How Unwed Fathers Gain Custody Rights Over a Child
Learning that one is about to become a parent is an exciting and nerve-racking time. Anticipating the child and thinking of all the hopes and dreams a parent may have is a very emotional experience, but if the parent is an unwed father, the opportunity to participate in his child’s life is not guaranteed. The path to legal parenthood for unwed fathers requires the establishment of paternity. Establishing paternity grants a man legal rights and obligations over a child from birth to adulthood. In contrast, mothers and married men are automatically granted full custody and decision-making rights over a child upon birth, reflecting state policy in preference of marriage. A recent news story highlights the potential for complications this rule poses in practice. A Florida man is fighting for parental rights over his son from his ex-girlfriend’s husband. The boy’s mother was married at the time of the child’s birth to another man, thus giving her husband rights as the legal father. Generally, state law supports the involvement of both parents in a child’s life regardless of the couple’s relationship status, but does impose additional requirements on unwed fathers to attain these privileges. An overview of the available methods to establish paternity in Florida will follow below.
Acknowledgement of Paternity
The simplest way to gain paternity over a child is to file an Acknowledgement of Paternity with the Florida Department of Health’s Office of Vital Statistics. In order for this form to be valid, both the mother and presumed father must sign it in the presence of two witnesses, or have it notarized. By signing this document, the father is accepting full rights and responsibilities over the child, including the obligation to provide financial and medical support until the child is an adult. In return, the father is granted the right to request custody and visitation with the child. Both parties have the right to withdraw their consent to the acknowledgement of paternity within 60 days of executing the document. Once this time has passed, paternity is established and can only be challenged in court on the basis that the form was signed due to duress, fraud or mistake of fact.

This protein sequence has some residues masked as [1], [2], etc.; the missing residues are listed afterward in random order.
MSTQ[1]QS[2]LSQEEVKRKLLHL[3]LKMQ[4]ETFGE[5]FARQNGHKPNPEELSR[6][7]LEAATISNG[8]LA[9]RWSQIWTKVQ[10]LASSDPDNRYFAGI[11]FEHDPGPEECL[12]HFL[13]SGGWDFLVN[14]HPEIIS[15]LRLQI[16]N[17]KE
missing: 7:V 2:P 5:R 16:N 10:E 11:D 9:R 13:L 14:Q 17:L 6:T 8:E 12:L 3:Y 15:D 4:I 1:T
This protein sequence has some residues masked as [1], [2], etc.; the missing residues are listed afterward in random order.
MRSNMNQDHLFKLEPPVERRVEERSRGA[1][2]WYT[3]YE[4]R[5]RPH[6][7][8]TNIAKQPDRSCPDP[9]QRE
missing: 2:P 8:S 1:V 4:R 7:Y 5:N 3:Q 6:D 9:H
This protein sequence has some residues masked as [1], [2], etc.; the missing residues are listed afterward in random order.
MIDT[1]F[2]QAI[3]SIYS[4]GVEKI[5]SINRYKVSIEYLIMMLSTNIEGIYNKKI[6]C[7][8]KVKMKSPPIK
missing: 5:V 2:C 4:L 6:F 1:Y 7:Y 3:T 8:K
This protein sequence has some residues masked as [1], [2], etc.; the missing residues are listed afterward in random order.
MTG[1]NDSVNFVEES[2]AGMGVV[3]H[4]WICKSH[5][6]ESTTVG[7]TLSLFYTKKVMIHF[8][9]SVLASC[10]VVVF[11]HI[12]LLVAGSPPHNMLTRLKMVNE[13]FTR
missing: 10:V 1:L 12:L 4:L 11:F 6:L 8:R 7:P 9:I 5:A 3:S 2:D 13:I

Petitioning a Court and Genetic Testing
The other principal method of establishing paternity is through a court order. This is a more complicated process, and is typically used when there is a dispute over the child’s paternity. To determine if the child is in fact biologically related to the alleged father, the court will look at the circumstances of the parties’ personal relationship to see if the child is a likely result. In addition, either the court or the parties may request genetic testing. The test results are admissible as evidence of paternity, and if they show the man is related to the child by the statistical probability of 95 percent or higher, paternity is presumed. Both parties have the right to challenge the results and request further testing, but also have the responsibility for paying the costs for the new analysis.
If you have questions or concerns about the paternity of your child, consult an experienced family law attorney to ensure your legal rights are fully protected. Many rights and responsibilities are attached to this designation, which means it should not be initiated lightly. The Tampa Bay law firm All Family Group represents mothers and fathers in these matters, and is available to help you to determine the appropriate next steps. Contact the Tampa divorce attorneys and family lawyers at All Family Law Group, P.A. in Tampa Bay at 813-816-2232 for a consultation at no charge or email us.
by Lynette Silon-Laguna Google+